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Every Businessman’s Nightmare: Dealing with Lawsuits

A lawsuit is every businessman’s nightmare. Being sued will not only affect your business operations. It will also affect the image of your business. The process will also cost you thousands of dollars. It could run for months, even years, and it will cause stress and anxiety to those involved. It will save you time, effort, and money if you know the common business lawsuits. Preparation is the key. Knowing what to avoid and what to prepare will save you from all the hassle.

Common Lawsuits Filed Against Businesses

According to the U.S. Chamber Institute for Legal Reform (ILR), the U.S. tort system cost commercial industries a total of $343 billion. Unfortunately, small businesses shouldered 53% of it, amounting to $182 billion. It also noted that small businesses faced higher liabilities than large companies.    Whatever nature of business you are in, you are most likely prone to a lawsuit. Here are the most common cases filed against businesses:

1. Premises Liability

You are responsible for anything that happens within the premises of your business. So anything that happens due to neglect will be your liability.

A typical example of such a case is a slip and fall injury. It may sound like a simple lawsuit over an incident of slipping and falling on a wet or slippery surface. Yet, the damage it can do to the injured person can affect the scope of the claim. You will be liable for dangerous conditions such as poor lighting, spilled water on the floor, and cracked tiles.

Another example is an injury due to negligent security. Any form of crime or accident related to poor security will be the owner’s liability. Injuries and damage due to fire code violations also fall under premises liability. Faulty wiring, gas leaks, lack of smoke alarms are examples of negligence.

To avoid such cases, have your premises inspected. Educate your staff on safety measures. Invest in security equipment and training. Keep your area safe and accident-free.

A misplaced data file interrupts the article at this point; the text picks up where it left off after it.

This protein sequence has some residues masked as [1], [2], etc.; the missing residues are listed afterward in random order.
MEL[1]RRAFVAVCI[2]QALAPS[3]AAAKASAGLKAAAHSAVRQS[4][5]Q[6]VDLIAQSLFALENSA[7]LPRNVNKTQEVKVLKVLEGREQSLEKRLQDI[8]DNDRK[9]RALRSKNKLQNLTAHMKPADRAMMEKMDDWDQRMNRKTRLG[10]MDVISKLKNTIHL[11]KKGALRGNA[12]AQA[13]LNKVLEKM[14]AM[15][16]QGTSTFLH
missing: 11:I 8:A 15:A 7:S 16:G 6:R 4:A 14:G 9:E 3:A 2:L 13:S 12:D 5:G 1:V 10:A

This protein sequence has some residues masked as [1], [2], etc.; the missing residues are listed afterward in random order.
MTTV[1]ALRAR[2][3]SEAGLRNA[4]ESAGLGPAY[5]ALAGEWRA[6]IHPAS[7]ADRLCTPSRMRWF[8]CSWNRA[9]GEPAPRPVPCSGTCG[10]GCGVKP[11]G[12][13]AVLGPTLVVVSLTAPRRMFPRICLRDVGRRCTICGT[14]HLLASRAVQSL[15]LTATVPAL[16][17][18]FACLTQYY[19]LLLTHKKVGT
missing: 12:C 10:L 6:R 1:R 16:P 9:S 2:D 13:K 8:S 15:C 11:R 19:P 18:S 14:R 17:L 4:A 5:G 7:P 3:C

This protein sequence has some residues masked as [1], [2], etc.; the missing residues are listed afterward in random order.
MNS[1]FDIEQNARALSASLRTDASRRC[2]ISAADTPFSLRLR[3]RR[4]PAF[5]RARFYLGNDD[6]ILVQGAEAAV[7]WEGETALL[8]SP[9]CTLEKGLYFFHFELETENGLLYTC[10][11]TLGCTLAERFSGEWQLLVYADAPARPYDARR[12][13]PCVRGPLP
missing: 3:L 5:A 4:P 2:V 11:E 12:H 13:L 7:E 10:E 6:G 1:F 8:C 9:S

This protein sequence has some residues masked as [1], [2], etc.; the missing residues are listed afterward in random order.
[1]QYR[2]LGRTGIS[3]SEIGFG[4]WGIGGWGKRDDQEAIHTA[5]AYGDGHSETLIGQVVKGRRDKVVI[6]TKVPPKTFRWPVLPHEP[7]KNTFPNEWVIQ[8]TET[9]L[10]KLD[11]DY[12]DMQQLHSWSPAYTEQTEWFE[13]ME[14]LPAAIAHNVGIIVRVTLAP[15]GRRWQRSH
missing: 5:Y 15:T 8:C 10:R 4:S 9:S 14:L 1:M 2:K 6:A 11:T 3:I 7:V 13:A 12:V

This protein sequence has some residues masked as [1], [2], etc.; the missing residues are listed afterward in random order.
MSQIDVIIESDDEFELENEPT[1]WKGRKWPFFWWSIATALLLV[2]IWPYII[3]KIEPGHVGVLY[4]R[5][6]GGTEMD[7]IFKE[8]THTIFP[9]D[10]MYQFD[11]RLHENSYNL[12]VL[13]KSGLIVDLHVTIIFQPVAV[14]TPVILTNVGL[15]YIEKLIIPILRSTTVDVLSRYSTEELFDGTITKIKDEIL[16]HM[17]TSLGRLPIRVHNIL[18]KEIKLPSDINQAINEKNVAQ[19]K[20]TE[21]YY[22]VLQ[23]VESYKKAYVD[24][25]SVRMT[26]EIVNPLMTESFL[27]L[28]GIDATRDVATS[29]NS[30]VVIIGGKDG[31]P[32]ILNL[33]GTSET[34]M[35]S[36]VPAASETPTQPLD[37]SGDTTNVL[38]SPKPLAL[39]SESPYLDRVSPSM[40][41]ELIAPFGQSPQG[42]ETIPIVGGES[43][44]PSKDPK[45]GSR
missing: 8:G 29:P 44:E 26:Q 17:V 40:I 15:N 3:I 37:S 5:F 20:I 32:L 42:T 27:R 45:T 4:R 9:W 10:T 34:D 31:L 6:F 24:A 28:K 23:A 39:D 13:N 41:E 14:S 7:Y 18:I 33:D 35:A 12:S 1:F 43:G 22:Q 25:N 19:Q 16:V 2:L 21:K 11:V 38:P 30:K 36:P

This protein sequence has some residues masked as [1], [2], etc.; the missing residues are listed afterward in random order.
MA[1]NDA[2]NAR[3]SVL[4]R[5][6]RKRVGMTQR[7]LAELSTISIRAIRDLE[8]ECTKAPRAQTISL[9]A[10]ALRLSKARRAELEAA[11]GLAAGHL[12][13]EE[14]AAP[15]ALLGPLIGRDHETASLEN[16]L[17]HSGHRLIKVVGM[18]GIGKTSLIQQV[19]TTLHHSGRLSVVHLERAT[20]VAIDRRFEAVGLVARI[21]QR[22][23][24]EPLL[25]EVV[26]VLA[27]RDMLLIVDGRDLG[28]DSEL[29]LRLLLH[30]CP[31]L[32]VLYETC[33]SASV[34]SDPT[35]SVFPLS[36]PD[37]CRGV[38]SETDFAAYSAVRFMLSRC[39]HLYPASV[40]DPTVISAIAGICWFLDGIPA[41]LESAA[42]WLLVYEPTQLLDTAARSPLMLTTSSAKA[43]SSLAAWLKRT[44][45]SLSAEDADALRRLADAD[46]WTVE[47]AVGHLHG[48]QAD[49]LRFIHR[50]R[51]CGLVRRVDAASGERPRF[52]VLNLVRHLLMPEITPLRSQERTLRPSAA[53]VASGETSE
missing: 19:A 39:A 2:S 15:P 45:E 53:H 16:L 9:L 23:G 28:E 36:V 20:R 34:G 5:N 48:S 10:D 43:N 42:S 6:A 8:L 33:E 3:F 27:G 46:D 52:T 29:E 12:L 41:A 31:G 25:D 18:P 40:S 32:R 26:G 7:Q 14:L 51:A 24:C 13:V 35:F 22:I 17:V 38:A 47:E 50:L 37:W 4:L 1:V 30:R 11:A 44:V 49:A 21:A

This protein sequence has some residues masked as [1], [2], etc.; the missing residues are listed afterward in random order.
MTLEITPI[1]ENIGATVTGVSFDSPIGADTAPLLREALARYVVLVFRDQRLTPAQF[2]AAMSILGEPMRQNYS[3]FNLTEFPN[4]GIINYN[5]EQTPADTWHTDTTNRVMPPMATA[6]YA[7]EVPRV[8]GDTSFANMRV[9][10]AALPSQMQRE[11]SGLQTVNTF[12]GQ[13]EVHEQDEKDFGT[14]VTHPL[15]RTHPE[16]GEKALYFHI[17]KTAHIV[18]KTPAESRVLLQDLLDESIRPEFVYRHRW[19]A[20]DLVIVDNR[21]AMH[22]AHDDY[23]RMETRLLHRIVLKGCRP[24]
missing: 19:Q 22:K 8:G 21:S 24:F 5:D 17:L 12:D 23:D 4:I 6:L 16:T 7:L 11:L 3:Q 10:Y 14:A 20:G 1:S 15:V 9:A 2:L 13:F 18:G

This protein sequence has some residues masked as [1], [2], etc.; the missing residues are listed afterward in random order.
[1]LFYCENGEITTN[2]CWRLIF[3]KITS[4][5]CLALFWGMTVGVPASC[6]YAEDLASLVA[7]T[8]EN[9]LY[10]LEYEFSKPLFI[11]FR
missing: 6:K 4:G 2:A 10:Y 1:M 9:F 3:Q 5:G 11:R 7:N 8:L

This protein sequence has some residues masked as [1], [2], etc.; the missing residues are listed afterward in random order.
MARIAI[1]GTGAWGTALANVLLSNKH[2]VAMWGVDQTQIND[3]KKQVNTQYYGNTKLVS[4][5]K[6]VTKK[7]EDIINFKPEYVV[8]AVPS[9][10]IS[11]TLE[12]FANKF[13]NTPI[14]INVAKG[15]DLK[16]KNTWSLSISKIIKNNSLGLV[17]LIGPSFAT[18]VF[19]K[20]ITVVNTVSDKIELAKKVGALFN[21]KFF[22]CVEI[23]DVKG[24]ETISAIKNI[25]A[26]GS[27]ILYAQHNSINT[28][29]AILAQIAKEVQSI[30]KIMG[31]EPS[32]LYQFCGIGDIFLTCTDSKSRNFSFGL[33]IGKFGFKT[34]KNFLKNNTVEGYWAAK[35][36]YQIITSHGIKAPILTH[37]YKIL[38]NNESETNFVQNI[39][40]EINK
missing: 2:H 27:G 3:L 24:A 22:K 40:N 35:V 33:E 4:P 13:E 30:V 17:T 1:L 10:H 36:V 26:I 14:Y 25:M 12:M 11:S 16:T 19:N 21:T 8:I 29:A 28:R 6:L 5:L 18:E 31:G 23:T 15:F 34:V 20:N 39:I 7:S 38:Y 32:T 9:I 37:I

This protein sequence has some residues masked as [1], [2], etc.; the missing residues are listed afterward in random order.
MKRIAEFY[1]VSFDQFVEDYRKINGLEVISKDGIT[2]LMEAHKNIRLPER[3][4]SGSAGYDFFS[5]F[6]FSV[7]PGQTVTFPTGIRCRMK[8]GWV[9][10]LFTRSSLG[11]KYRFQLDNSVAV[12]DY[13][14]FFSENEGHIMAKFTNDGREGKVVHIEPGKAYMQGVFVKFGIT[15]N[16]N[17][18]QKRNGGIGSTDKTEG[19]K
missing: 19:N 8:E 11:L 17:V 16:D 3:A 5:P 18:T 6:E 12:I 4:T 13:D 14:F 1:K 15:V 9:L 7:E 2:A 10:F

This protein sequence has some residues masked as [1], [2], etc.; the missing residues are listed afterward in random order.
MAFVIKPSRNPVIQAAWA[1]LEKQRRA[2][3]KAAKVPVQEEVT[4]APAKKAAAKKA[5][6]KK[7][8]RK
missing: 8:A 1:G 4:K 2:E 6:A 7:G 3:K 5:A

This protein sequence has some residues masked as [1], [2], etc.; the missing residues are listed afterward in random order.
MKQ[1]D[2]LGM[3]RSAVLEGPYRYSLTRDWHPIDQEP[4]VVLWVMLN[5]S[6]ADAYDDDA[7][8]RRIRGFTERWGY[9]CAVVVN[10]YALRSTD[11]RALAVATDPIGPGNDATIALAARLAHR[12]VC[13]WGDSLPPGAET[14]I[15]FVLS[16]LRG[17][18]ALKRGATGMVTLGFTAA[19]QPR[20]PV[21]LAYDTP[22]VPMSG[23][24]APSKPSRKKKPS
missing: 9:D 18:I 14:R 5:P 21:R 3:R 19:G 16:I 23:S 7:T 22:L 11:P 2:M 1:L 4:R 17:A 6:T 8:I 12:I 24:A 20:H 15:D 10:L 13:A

2. Discrimination Claims

Any discrimination on the basis of race, sex, religion, color, disability, national origin, or political belief is against federal laws. You can avoid such claims by practicing respect and fairness within your business. Study different beliefs and religions and apply them to your policies. Follow the equal employment opportunity laws. Conduct anti-discriminatory training for your teams to avoid such incidents.

3. Breach of Contract

As a businessman, you engage in a lot of contracts with suppliers, customers, and employees. These contracts are bound by terms which you should follow. You can be liable if you fail to carry out these terms. An example of a breach of contract is when you fail to deliver your products on time. Or if you fail to meet the standards required. You can avoid this claim if you draft your contracts and make sure your terms are attainable. Review your terms that so you know your deliverables.

Take these common lawsuits in mind so you wouldn’t have to face one. Adjust your policies accordingly to avoid lawsuits in the future. But, what if you are already sued? What should you do?

What to Do When Faced with a Lawsuit

If you already have your first lawsuit, don’t panic. It’s the reality of being in the business. Take this as a learning experience so you can improve your policies and operations. To guide you with your first lawsuit, here’s what you should do:

1. Talk to your lawyer

Having a competent lawyer to consult with is essential as a business owner. Your lawyer will guide you with technical matters such as contracts and policies. Your lawyer will guide you with the legal process and in deciding whether you should defend or settle. He will file counterclaims, draft responses, and represent you in court.

2. Preserve documentary evidence

You should not throw away anything that contains relevant information. Take photos of every incident that happens within your premises. Save footage from your security cameras. Make digital files of your records. These will all be crucial when litigation starts.

3. Respond to complaints and court orders on time

The court sends legal documents such as summons and subpoenas through the service process. An efficient process server should hand it straight to the person. If you receive it firsthand, consult your lawyer right away to draft your response. Usually, you are only given 14-21 days to respond.

These are some things you can do to prepare for any lawsuit. As they say, prevention is better than cure. Better avoid these problems to save you from the headaches of lawsuits.

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